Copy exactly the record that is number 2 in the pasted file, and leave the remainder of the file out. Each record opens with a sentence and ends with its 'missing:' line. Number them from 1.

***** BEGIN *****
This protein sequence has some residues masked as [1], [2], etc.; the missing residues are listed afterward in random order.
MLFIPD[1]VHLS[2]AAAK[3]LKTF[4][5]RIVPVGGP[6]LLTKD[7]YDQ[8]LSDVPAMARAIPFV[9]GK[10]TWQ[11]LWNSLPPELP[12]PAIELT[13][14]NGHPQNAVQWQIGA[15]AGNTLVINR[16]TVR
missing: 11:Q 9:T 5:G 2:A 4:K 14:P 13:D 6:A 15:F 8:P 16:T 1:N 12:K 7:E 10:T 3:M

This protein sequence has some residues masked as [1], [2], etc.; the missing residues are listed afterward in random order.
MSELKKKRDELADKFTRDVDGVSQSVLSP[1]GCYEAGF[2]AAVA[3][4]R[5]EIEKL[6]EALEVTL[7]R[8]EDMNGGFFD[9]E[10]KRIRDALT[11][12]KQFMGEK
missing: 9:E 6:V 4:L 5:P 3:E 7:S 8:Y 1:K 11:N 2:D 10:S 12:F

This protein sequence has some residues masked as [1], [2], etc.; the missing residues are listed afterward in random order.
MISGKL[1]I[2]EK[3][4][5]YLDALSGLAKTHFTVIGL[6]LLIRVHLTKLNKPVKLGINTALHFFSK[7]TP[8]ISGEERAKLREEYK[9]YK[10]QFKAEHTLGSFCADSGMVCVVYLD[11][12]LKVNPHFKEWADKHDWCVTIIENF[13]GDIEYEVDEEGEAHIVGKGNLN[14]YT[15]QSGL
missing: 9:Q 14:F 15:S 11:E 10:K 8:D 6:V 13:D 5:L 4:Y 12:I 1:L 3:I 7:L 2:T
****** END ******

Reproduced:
This protein sequence has some residues masked as [1], [2], etc.; the missing residues are listed afterward in random order.
MSELKKKRDELADKFTRDVDGVSQSVLSP[1]GCYEAGF[2]AAVA[3][4]R[5]EIEKL[6]EALEVTL[7]R[8]EDMNGGFFD[9]E[10]KRIRDALT[11][12]KQFMGEK
missing: 9:E 6:V 4:L 5:P 3:E 7:S 8:Y 1:K 11:N 2:D 10:S 12:F